Author: Monica Hesse
Publication Date: April 5, 2016
Publisher: Little, Brown
Format: ARC*

“Amsterdam, 1943. Hanneke spends her days procuring and delivering sought-after black market goods to paying customers, her nights hiding the true nature of her work from her concerned parents, and every waking moment mourning her boyfriend, who was killed on the Dutch front lines when the Germans invaded. She likes to think of her illegal work as a small act of rebellion.

On a routine delivery, a client asks Hanneke for help. Expecting to hear that Mrs. Janssen wants meat or kerosene, Hanneke is shocked by the older woman's frantic plea to find a person--a Jewish teenager Mrs. Janssen had been hiding, who has vanished without a trace from a secret room. Hanneke initially wants nothing to do with such dangerous work, but is ultimately drawn into a web of mysteries and stunning revelations that lead her into the heart of the resistance, open her eyes to the horrors of the Nazi war machine, and compel her to take desperate action.”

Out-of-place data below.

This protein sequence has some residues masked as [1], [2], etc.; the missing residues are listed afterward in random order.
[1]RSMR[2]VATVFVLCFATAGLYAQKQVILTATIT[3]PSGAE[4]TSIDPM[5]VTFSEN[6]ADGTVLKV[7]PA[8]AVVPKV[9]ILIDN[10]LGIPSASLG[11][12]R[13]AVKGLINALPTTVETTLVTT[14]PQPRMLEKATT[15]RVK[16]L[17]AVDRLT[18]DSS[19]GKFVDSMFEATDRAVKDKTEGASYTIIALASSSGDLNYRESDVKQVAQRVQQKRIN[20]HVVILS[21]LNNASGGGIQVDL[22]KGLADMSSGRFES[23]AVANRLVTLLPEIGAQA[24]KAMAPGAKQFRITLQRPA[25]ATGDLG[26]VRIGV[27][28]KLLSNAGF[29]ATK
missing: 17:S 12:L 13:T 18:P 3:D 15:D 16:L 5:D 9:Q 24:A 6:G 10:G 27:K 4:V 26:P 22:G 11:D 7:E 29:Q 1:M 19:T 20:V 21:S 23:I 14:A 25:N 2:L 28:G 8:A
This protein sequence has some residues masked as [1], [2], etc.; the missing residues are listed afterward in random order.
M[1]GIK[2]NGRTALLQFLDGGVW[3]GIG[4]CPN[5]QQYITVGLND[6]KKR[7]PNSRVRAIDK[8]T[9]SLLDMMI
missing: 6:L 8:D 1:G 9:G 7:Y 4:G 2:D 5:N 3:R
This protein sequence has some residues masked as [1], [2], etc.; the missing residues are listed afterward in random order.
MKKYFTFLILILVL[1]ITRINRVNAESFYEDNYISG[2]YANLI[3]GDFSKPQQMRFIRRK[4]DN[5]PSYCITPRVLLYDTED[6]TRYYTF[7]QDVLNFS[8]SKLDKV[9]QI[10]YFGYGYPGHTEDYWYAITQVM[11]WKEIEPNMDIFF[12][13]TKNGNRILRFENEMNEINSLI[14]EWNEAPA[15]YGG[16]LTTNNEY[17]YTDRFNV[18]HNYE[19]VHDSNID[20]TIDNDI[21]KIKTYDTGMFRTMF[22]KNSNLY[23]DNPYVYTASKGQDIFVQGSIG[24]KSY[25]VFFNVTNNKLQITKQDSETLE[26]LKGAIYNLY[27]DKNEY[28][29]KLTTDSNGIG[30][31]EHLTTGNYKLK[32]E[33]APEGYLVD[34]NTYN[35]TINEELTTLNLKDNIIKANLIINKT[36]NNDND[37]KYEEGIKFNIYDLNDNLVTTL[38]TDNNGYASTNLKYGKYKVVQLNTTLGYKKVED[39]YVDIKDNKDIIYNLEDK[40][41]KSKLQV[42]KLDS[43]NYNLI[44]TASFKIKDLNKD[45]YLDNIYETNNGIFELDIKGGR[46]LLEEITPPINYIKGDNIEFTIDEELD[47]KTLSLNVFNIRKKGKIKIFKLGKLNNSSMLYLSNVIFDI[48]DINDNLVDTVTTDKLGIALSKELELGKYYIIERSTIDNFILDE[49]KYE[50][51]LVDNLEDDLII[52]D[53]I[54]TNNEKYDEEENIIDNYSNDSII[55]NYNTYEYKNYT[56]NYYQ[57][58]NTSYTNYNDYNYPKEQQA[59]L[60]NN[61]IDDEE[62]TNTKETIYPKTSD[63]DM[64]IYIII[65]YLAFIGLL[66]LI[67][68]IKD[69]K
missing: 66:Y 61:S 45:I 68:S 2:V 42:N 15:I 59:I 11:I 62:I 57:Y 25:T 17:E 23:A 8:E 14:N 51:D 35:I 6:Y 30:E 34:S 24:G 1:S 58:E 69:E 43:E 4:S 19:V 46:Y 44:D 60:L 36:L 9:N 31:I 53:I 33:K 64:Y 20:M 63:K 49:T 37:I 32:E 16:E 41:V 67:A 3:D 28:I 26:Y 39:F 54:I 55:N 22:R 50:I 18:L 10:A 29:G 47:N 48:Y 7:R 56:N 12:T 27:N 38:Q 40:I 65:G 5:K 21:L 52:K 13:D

As an historian who did her high school distinction project and undergraduate thesis on WWII (specifically the political context of the invasion of North Africa), I am always excited to read WWII YA. Girl in the Blue Coat is the third WWII YA book published in 2016, and it is an impressive addition to the genre.

For many people, Anne Frank is the beginning and ending of what they know about the Netherlands during WWII. I personally knew very little about the role that the Netherlands played in the war, and this book really shed some light on that, especially in regards to the resistance.